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Memorized vs. Memorised: What's the Difference?

By Janet White || Updated on November 11, 2023
"Memorized" and "memorised" mean the same: to commit something to memory. The difference is in spelling: "memorized" is American English, while "memorised" is British English.

Key Differences

Memorized is the past tense of the verb 'memorize' in American English, meaning to commit something to memory. Memorised is the British English equivalent, used in the same context but differing in spelling.
In American English, one says, "I have memorized the lines for the play," emphasizing the 'z' in spelling. In contrast, British English prefers "I have memorised the poem," with an 's' instead of a 'z'.
The use of memorized is common in American publications and academic works. Conversely, memorised is predominantly found in British texts, following the UK spelling conventions.
When using software or dictionaries, the spelling memorized is flagged as correct in American English settings, while memorised is recognized in British English settings.
Both memorized and memorised convey the same meaning: the act of committing something to memory. The choice between them depends solely on the regional variation of English being used.

Comparison Chart

Regional Usage

American English
British English

Spelling Variation

Uses 'z'
Uses 's'

Dictionary Recognition

Recognized in American dictionaries
Recognized in British dictionaries

Example in a Sentence

"She memorized the entire speech."
"She memorised the entire speech."

Language Settings in Software

Preferred in American English settings
Preferred in British English settings

Memorized and Memorised Definitions


Committed to memory.
He memorized all the capitals of the world.


Learned by heart.
The poet memorised all his own compositions.


Retained in the memory.
She memorized the recipe after making it a few times.


Retained in the memory.
He memorised the directions to avoid using GPS.


Learned by heart.
The actor memorized his lines in just one day.


Remembered without needing to refer to notes.
She had memorised her speech and spoke confidently.


Known from memory.
They memorized the entire song for the performance.


Committed to memory.
She memorised the periodic table for her exam.


Remembered without needing to refer to notes.
He had memorized the presentation and didn't need slides.


Known from memory.
They memorised the choreography after several rehearsals.


To commit to memory; learn by heart.


Simple past tense and past participle of memorise


Simple past tense and past participle of memorize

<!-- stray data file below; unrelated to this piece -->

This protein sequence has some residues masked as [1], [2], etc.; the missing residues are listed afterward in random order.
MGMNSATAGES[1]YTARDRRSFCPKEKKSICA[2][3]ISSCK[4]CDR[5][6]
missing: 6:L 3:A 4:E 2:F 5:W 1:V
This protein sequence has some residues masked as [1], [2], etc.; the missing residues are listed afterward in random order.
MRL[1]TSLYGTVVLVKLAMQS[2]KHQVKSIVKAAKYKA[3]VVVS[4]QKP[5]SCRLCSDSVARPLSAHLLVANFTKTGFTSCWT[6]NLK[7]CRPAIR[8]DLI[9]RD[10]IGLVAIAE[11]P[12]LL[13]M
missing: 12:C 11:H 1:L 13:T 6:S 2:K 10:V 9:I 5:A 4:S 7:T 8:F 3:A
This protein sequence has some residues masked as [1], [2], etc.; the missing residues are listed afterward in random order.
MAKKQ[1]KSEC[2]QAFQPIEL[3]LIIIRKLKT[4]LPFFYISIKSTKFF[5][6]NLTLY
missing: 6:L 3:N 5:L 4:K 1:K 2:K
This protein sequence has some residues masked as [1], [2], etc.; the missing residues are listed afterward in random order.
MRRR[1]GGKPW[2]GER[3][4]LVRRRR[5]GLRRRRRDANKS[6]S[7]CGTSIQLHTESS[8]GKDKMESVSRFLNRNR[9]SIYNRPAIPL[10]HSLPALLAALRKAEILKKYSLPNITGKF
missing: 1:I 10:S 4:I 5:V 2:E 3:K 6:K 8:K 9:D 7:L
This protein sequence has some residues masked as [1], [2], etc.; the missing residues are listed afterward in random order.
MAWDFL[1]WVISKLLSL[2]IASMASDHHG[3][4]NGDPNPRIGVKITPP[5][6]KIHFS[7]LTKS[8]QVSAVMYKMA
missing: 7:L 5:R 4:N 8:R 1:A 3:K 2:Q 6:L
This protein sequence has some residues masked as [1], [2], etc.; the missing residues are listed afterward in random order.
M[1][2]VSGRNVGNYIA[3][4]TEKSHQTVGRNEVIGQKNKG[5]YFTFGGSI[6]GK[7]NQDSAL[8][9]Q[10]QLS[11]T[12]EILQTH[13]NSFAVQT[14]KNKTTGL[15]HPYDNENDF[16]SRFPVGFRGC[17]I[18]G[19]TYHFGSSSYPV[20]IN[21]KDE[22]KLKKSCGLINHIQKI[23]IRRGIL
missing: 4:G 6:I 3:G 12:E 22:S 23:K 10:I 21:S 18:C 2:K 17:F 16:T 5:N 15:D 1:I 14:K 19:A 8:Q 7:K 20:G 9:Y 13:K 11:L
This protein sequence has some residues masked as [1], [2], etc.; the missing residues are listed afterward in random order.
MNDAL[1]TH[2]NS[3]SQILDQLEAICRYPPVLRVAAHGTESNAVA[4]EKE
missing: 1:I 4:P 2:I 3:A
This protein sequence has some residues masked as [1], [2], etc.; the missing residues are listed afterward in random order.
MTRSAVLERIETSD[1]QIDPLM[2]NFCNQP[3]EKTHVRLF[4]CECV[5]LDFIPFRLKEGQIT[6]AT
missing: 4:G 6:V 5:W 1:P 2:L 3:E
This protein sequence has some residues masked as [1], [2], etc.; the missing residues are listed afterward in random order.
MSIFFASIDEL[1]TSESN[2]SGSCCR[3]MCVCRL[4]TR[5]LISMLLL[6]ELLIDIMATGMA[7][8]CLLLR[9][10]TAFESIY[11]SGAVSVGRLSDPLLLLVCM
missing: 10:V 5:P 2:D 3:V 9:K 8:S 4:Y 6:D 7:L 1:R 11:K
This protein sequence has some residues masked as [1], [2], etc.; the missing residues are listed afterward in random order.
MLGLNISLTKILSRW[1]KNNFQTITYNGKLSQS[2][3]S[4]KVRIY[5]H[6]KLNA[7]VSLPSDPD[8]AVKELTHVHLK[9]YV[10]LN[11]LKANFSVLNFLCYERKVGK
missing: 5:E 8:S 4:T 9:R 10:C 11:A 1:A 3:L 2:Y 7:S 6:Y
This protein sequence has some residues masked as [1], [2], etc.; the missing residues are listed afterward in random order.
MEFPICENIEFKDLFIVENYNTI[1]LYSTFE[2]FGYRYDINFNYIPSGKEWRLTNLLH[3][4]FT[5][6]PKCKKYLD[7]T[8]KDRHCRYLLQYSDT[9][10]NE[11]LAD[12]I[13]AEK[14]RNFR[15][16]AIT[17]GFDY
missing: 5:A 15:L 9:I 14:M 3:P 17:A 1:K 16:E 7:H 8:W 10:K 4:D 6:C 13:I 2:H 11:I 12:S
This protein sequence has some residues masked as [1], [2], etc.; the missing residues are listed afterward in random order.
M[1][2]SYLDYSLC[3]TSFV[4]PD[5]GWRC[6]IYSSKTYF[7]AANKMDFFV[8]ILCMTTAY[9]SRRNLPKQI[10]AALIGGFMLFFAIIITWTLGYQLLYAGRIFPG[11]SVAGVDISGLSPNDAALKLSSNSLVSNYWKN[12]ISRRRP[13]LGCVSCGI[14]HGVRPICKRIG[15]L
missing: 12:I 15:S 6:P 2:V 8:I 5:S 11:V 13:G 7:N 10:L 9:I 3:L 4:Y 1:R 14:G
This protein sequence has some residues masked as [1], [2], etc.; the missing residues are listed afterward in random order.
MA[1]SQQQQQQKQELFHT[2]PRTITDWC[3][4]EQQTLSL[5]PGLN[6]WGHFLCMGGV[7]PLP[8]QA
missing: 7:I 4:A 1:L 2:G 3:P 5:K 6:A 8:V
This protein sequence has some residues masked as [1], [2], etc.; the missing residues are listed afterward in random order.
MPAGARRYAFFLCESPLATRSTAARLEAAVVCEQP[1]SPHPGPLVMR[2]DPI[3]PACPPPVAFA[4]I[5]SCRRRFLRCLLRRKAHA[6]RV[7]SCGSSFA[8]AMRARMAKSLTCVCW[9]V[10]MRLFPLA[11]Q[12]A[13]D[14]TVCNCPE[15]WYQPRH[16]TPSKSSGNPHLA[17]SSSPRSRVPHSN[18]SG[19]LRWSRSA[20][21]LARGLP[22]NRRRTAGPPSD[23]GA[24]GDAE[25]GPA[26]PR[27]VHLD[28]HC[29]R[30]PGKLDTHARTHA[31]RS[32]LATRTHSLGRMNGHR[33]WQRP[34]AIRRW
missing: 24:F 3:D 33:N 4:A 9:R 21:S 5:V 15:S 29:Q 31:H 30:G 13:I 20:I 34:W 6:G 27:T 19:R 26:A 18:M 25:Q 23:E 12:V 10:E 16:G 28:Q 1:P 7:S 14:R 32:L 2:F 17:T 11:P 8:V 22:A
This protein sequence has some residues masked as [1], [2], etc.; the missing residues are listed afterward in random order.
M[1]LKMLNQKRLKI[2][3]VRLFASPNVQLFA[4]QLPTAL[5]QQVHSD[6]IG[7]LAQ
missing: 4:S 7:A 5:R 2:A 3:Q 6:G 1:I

Is memorised American or British English?

It's British English.

Is memorized American or British English?

It's American English.

Can memorized and memorised be used interchangeably?

Yes, but depending on the regional form of English being used.

What does memorised mean?

Memorised also means having committed something to memory.

Why does memorized use a 'z'?

It follows American English spelling conventions.

Will British English speakers understand memorized?

Yes, but they might prefer the spelling memorised.

Why does memorised use an 's'?

It follows British English spelling conventions.

Is the pronunciation of memorized and memorised the same?

Yes, they are pronounced the same.

What does memorized mean?

Memorized means having committed something to memory.

How is memorised used in a sentence?

"I have memorised all the lyrics to the song."

In which contexts is memorized more appropriate?

In contexts using American English, like in the U.S.

Will American English speakers understand memorised?

Yes, it is generally understood though it may seem less familiar.

Can I use memorized in British English?

Technically yes, but it's not the conventional spelling.

Do both forms appear in English language teaching?

Yes, depending on whether the curriculum follows American or British English.

How is memorized used in a sentence?

"I have memorized all the formulas for the test."

Can I use memorised in American English?

You can, but it might be marked as a spelling error.

Are there any differences in meaning between memorized and memorised?

No, they mean the same thing.

Are there other words with similar American/British spelling differences?

Yes, like 'realize' and 'realise', 'organize' and 'organise', etc.

In which contexts is memorised more appropriate?

In contexts using British English, like in the U.K.

Is the choice between memorized and memorised just a matter of preference?

It's more about following the regional language norms.
About Author
Written by
Janet White
Janet White has been an esteemed writer and blogger for Difference Wiki. Holding a Master's degree in Science and Medical Journalism from the prestigious Boston University, she has consistently demonstrated her expertise and passion for her field. When she's not immersed in her work, Janet relishes her time exercising, delving into a good book, and cherishing moments with friends and family.

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